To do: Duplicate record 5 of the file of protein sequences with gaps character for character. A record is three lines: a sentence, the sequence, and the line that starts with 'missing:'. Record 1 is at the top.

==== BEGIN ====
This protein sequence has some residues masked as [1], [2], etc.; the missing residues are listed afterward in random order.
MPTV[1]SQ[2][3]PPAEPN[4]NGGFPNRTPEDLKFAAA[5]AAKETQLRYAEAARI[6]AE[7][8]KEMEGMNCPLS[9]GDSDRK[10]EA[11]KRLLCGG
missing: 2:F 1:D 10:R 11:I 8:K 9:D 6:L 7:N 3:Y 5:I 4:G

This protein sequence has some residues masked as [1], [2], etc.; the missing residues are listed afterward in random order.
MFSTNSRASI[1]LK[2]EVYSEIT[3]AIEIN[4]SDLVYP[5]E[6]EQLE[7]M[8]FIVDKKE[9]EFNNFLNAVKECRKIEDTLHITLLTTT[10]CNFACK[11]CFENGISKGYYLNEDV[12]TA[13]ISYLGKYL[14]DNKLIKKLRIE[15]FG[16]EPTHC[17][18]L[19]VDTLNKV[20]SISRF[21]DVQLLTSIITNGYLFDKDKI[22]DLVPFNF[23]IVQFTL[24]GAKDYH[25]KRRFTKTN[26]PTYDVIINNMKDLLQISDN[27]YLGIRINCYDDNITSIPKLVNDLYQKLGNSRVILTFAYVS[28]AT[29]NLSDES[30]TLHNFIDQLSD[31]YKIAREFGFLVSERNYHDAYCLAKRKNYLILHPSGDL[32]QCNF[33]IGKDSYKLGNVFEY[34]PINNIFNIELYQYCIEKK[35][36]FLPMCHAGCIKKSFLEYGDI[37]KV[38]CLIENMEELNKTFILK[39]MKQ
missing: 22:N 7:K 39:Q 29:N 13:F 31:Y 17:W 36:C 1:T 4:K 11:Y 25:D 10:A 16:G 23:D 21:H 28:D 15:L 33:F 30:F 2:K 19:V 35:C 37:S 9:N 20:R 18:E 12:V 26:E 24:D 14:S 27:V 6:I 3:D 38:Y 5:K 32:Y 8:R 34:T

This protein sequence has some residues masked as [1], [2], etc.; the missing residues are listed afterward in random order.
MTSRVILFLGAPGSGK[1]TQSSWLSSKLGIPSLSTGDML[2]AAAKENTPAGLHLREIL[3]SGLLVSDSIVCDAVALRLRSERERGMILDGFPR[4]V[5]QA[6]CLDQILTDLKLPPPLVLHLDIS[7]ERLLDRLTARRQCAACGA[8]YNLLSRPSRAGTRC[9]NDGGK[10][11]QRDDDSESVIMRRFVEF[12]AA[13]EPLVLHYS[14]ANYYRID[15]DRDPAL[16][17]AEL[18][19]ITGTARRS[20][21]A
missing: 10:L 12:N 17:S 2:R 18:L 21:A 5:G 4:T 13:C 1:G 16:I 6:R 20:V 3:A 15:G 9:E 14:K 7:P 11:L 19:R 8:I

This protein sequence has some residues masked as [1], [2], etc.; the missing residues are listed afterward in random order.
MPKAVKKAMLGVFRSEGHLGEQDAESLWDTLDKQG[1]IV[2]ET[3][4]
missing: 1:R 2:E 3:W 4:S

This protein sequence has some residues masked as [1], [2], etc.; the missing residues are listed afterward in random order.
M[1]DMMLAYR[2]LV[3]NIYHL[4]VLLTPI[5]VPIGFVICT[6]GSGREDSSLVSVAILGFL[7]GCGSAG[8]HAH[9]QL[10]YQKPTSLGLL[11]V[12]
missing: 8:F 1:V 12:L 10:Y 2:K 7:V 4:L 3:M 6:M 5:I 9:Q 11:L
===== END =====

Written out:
This protein sequence has some residues masked as [1], [2], etc.; the missing residues are listed afterward in random order.
M[1]DMMLAYR[2]LV[3]NIYHL[4]VLLTPI[5]VPIGFVICT[6]GSGREDSSLVSVAILGFL[7]GCGSAG[8]HAH[9]QL[10]YQKPTSLGLL[11]V[12]
missing: 8:F 1:V 12:L 10:Y 2:K 7:V 4:L 3:M 6:M 5:I 9:Q 11:L